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MNR lake surveys will help manage fisheries

Thursday, May 24, 2012   by: SooToday.com Staff

NEWS RELEASE

MINISTRY OF
NATURAL RESOURCES

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Lake surveys will help manage fisheries

Fisheries crews from the Ministry of Natural Resources will be out on Ontario’s lakes this summer monitoring fish populations, taking water samples and checking for invasive species.

If you're on a lake that is being monitored and see Ministry of Natural Resources buoys, please don’t lift the nets or buoys, and avoid recreational activities between and around the buoys.

All nets will be clearly marked.

Information gathered through these surveys will be used to help make decisions about managing fisheries, including setting seasons and size limits for anglers.

Five-year monitoring cycle

This year’s lake surveys mark the end of a five-year cycle to collect information for fisheries management.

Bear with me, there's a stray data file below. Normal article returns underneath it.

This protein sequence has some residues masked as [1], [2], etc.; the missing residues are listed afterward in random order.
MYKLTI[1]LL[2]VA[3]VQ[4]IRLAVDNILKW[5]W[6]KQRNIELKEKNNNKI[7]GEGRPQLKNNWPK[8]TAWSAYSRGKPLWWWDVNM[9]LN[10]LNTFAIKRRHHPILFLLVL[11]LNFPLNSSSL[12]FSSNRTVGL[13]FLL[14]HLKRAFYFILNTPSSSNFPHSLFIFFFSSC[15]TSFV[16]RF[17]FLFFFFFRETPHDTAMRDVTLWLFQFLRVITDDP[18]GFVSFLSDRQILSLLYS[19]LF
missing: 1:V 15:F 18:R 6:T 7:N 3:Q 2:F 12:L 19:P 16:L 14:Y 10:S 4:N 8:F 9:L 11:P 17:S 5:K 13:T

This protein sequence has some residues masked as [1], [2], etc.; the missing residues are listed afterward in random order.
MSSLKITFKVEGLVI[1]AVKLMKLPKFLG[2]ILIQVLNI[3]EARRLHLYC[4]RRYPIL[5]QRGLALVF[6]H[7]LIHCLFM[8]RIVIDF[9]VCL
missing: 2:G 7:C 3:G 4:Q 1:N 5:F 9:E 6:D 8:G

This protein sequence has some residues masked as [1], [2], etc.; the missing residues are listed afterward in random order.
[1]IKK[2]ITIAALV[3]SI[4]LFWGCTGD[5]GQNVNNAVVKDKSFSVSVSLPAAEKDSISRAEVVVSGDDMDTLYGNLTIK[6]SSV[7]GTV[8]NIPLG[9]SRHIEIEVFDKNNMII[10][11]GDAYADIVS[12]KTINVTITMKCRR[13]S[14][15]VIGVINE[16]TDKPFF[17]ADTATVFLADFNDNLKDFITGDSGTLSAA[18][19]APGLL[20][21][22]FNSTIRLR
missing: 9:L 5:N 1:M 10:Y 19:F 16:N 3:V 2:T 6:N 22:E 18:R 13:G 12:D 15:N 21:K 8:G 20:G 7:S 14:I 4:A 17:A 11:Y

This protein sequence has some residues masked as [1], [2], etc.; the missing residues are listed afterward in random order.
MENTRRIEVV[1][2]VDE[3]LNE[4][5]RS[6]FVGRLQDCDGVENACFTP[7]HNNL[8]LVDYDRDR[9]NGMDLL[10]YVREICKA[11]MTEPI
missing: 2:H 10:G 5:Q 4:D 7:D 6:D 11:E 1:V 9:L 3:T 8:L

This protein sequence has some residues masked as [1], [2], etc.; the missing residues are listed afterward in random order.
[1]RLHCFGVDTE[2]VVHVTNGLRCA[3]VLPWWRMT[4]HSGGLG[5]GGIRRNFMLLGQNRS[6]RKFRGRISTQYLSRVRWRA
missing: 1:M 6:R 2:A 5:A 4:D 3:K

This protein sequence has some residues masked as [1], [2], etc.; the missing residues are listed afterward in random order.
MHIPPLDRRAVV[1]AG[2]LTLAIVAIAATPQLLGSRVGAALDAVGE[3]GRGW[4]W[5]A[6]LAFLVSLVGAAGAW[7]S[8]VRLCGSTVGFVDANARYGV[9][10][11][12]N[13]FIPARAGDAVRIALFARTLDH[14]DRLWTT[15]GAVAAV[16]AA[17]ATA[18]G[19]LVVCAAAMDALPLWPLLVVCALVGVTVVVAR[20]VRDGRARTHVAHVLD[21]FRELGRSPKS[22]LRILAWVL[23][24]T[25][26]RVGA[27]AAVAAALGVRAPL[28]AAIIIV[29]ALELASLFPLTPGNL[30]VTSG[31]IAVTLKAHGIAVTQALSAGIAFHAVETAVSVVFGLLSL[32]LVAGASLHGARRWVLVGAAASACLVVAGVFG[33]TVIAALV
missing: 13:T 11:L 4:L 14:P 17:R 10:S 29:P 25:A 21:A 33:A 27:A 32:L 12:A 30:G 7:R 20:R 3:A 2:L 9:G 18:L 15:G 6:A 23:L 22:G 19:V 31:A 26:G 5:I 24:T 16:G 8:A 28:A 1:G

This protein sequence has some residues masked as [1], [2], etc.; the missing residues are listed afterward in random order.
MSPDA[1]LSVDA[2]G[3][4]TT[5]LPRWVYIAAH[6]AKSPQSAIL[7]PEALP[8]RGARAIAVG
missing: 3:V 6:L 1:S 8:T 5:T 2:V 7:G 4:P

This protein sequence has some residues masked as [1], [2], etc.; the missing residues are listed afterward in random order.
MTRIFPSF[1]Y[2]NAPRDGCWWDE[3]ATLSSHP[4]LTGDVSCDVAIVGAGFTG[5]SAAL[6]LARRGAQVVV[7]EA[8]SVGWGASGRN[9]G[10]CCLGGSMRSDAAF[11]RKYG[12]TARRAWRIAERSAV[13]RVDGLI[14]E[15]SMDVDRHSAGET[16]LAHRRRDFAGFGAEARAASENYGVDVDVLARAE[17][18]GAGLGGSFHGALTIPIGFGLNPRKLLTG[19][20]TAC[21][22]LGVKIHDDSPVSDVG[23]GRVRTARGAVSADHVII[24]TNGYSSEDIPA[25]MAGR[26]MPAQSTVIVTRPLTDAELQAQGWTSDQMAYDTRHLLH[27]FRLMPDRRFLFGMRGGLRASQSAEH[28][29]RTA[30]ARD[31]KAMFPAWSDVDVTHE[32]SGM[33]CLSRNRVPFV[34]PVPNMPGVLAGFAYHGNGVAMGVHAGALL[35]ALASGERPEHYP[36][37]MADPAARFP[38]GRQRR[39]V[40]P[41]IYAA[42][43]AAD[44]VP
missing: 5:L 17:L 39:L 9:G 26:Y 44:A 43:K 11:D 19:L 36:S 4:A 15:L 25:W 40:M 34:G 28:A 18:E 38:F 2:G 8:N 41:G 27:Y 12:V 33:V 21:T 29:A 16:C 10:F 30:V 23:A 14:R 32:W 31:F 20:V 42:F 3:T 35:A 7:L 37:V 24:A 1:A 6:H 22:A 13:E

Over the last four years, the ministry has monitored approximately 700 lakes across Ontario.

The information gathered will be reviewed and used to enhance the monitoring program for the next five-year cycle.

In the northeast, crews will conduct netting surveys in 15 lakes in Fisheries Management Zone 7 (around Nipigon, Geraldton, and Wawa), one lake in Zone 8 (north of Cochrane), three lakes in Zone 1 (near the Hudson Bay coast), and two lakes in Zone 3 (north of Geraldton) for a total of 21 lakes scheduled to be surveyed this field season.

See the list of lakes that are being “netted” for the broad-scale fisheries monitoring program in the Northeast Region in 2012.

Lake surveys are done by Ministry of Natural Resources staff with the support of summer field staff hired from colleges and universities and local communities.

About 1.27 million anglers fish in Ontario each year, spending more than $2.5 billon annually on fisheries-related products and services.

To find out more about Ontario’s aquatic resources and the great angling opportunities they provide, visit Fish ON-Line at ontario.ca/fishing.

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Pictured: Ministry of Natural Resources crew member Andrew Brown collecting a lake water sample.
 
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